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‘Little has been done to calm community fears’ about Picton hospital

Larry Matheson, left, sitting at the QHC annual meeting with long-time foundation member Don Stanton. Fran Renoy photo

Larry Matheson, left, sitting at the QHC annual meeting with long-time foundation member Don Stanton. Fran Renoy photo

In an impassioned speech at the Quinte Health Care Corporation’s annual meeting, Larry Matheson, Prince Edward County Memorial Hospital Foundation immediate past president told the board of directors and a handful of citizens that fundraising has dropped by 50 per cent.

“In the 30 years that we have been the trustees of the fund raising effort, we’ve raised more than $10 million to support our hospital. In a community of about 25,000 people, that’s an astonishing accomplishment…and demonstrates clearly the commitment of the people of Prince Edward County to their local hospital,” Matheson said.

“Never before have we seen such reluctance to giving, spawned by this ‘wait and see’ attitude that is threading its way through out traditionally strong sources of support,” he said. “Our citizens are concerned that if they give in this current climate that their gifts are going down the road to bolster expansions and increase staff at another facility.

“Amalgamation has not been kind to our hospital.
Under amalgamation, we’ve seen our services greatly diminished. Continued funding cutbacks, patient beds closed, medical services eliminated, nursing and other medical staff laid off…in short, these decisions …over which we have no control…have left our hospital a shell of its former self.”

He noted the foundation was blindsided by the QCH announcement to close maternity services. Based on QHC’s approved medical equipment budget presented to the foundation last June, funds were being raised for two fetal monitors for the maternity department.  Those funds, he said, will be placed in a special account “until we can determine how best to manage them. They were given to us in good faith and we won’t let that trust be broken.”

He told the QHC directors it is no wonder that rumours are rampant that QHC’s underlying intention is to close Prince Edward County Memorial Hospital.

“QHC can deny this all you like but your actions have created that impression…and little has been done to calm community fears,” he said.  “Our citizens are concerned that if they give in this current climate that their gifts are going down the road to bolster expansions and increase staff at another facility.  ”

He also said recent announcements that a number of gifted medical professionals are leaving the County, due in large part to the downsizing of our hospital services, have fuelled the flames.”

He said the foundation “will continue to remind the citizens of Prince Edward County that we are the trustees of their gifts to the hospital and that we take that job very seriously. We will assure them that their gifts will support health care in our community. We have no doubt that this will be a year that will require our most dedicated efforts and our most creative abilities, but with the support of the community, we are confident that we will prevail.”

Rev. Al Reimers, a member of Patrons of our County Hospital (POOCH) asked the board to consider the establishment of a citizen-led committee elected by county residents to manage daily operations of the hospital.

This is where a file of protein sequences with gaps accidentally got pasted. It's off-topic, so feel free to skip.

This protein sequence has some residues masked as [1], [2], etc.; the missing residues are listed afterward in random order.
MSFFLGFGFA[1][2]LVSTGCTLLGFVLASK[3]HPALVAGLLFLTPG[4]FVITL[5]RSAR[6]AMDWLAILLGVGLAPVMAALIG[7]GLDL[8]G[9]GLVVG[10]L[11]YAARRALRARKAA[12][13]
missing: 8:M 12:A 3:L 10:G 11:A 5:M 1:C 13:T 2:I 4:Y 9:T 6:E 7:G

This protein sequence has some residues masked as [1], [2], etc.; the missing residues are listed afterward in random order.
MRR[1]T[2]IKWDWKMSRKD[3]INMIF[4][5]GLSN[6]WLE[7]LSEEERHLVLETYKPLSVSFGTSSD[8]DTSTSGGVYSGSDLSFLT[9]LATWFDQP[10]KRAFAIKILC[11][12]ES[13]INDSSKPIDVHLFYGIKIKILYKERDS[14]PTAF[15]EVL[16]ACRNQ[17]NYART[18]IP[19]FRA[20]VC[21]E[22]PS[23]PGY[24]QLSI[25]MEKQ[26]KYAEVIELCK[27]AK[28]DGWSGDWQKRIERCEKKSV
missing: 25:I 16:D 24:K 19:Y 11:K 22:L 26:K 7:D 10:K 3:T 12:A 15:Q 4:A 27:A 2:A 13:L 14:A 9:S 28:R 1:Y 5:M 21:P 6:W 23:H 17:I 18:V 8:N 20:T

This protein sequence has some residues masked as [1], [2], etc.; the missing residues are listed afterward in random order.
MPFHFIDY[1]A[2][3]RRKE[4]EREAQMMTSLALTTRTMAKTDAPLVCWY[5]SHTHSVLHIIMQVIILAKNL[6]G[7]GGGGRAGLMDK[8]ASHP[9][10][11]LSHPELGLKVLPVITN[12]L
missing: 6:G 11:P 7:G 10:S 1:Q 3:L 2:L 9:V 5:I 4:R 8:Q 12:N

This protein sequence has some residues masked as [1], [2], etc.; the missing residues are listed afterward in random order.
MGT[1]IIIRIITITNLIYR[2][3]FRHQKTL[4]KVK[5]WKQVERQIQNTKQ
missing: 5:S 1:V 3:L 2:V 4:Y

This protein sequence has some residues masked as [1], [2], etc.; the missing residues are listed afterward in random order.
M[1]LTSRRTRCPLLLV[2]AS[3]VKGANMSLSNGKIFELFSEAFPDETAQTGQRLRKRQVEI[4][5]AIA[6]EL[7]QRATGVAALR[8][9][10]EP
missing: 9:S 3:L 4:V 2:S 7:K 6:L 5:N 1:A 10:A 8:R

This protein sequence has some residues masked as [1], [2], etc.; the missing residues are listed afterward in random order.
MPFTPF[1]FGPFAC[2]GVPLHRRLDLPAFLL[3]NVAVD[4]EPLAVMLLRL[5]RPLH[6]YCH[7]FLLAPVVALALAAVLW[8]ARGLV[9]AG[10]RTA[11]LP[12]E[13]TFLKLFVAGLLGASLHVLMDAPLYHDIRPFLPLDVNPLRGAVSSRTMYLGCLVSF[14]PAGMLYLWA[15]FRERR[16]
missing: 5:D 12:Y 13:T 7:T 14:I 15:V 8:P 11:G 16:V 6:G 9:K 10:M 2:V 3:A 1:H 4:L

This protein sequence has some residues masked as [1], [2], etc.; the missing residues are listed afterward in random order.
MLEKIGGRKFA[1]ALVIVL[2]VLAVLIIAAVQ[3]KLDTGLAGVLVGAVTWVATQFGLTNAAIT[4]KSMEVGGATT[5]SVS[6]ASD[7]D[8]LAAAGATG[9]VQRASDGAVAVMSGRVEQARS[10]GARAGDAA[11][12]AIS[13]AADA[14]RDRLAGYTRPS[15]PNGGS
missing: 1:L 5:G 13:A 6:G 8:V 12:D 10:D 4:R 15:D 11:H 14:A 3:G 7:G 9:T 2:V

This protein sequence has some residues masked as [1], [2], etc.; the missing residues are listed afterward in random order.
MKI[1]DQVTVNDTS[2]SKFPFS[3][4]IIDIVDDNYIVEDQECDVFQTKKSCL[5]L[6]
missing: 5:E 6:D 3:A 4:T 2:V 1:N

“That action would go far toward allaying the feelings of animosity that have fermented during the winter of our discontent. You could go further and experiment: give that committee a four- or five-year mandate, and responsibility for a proportionate share of the budget, with the understanding that failure would result in return to your direct supervision but success could lead on to de-amalgamation.

He also suggested transforming some space created by cuts into long-term care beds to help address a limited supply of long-term care spaces in the county, made worse most recently, with the closure of Picton Manor.

“We have also two main practical concerns that you can begin to deal with: our transportation problem and our lack of long-term care beds. We have no public transportation services at all. We have a lot of citizens who don’t have cars, and many who are on pensions or disability incomes, and taxis are expensive – anywhere from $50 to $100 or more for a round trip. It all depends on where home is.

“Now to long-term care: I know an older couple who are in a home in Amherstview, because there is no place for them in the County. The wife is recovering from a hip operation and not able to care for her husband, who has cancer; but since Picton Manor was closed, we are short of long-term beds. Since we are dealing with the Ministry of Health and Long Term Care, it should be possible to fill the empty rooms in Memorial Hospital with long-term beds at least until more local facilities are built. You could pass that on to the oversight committee.”

“We realize that we must work with the Prince Edward Health Alliance, the Family Health Team, our County Council’s Health Care Advisory Committee, Quinte Health Care and the LHIN before any positive suggestions can bring desirable changes. We are grateful for the opportunity you have given us this evening and stand ready to join any conversation to which you may invite us.”

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  1. Wolf Braun says:

    My wife and I will continue to donate to the Foundation BUT we will add a proviso that the donation will stay at Prince Edward County Memorial Hospital and not to other QHC sites.

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